What is the concept of a more “healthy healthcare”?

by @NTNUhealth 12 April 2019

By: Annet de Lange (HAN University of Applied Sciences), Lise Løvseth (Department of Mental Health, NTNU), Kevin Teoh (University of London), Marit Christensen (Department of Psykology, NTNU)

Europe is facing urgent and significant challenges in maintaining sufficient standards of quality in healthcare. We discussed the increasing shortage of healthcare staff throughout Europe, as well as the high turnover of healthcare staff leaving the sector to continue their careers in different types of jobs and the growing percentage of occupational health-related disorders reported among healthcare staff (e.g. burnout, depression etc.) during an EAOHP “Healthy Healtcare” Small Group Meeting in March. Moreover, due to an aging workforce, more and more healthcare staff are expected to go to retirement. All of this has led to more and more healthcare employers searching for creative solutions to maintain and retain enough staff at work.

medical team meeting around table

Healthy healthcare implies that healthcare systems are designed, managed and financed in balance with the available resources to improve workers’ health and performance as well as providing high quality of care (Illustration: iStock)

In our small group meeting, 26 participants came together to examine new, creative and more preventive solutions that can be found within the network of the European Academy of Occupational Health Psychology, and more specifically reflect, discuss and define the concept of a more Healthy Healthcare.

Healthy healthcare implies that healthcare systems are designed, managed and financed in balance with the available resources to improve workers’ health and performance as well as providing high quality of care. It emphasizes the importance of three distinct, but related, pillars that represent: (i) the healthcare system and working environment; (ii) staff wellbeing; and (iii) patient care. Ultimately, a balanced-based perspective taking into account the patient, staff and the complex healthcare system will lead to a more resource-efficient delivery of high quality healthcare services.

Ultimately, a balanced-based perspective taking into account the patient, staff and the complex healthcare system will lead to a more resource-efficient delivery of high quality healthcare services.

During the small group meeting, researchers shared evidence-based practice and research on one or more links between healthcare services and the work environment, staff wellbeing and the quality of patient care. Moreover, we discussed how to conduct interventions and research on healthy healthcare with different populations and settings. We ended the meeting summarizing important lessons-learned from the different presentations and discussions during the meeting and formulated a new research agenda for the future. More specifically the following take-home messages were formulated around the two points below:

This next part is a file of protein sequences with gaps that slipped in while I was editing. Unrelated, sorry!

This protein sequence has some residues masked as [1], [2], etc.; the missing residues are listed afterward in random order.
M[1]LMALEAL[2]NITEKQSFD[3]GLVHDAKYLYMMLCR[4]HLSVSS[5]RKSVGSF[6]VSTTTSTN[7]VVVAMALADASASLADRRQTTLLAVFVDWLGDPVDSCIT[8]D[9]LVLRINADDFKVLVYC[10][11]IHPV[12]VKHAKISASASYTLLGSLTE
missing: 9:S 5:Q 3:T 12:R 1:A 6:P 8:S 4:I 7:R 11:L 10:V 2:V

What we know:

  1. Most presentations include results of two out of the three pillars from the aforementioned Healthy Healthcare concept (patient, staff, and/or organizational practice). The most common pillar was the third one, which could include indicators of patient safety, satisfaction or other relevant patient-based outcomes.
  2. Most results focused on negative predictors from the work environment or occupational health or well-being of healthcare staff (e.g. stressors at work, burnout etc.). Few studies address more positive outcomes like work engagement or meaning of work, and the simultaneously interplay between positive and negative factors and outcomes. Moreover, most studies focus on individual-level data, and do not report results on team-based or organisational level outcomes. Finally, unpaid work is a significant contributor to Quality of Care worldwide. The emotional demands of healthcare work equally affects professionals as voluntary workers in health care.
  3. There was a heavy emphasis on the importance of a contingent perspective where one size does not fit all contexts and professions in healthcare. This means that a stressful demand in one context can be experienced as a job resource in another context.
  4. In intervention design and implementation, the most effective programs are based on bottom-up (and team-based) methods where stakeholders help design the interventions. To sustain the effective bottom-up approaches, top-down management support is needed. Furthermore, process intervention research highlights the importance of a continuous learning cycle to create more healthy work environments that include learning goals for multiple stakeholders at different levels of healthcare institutions.
  5. The importance of leadership in creating healthy workplaces was highlighted during the small group meeting, and has already received research attention in occupational health research. Nonetheless, a concept like health-promoting leadership has not yet been well established in occupational health research and models, and therefore warrants further exploration.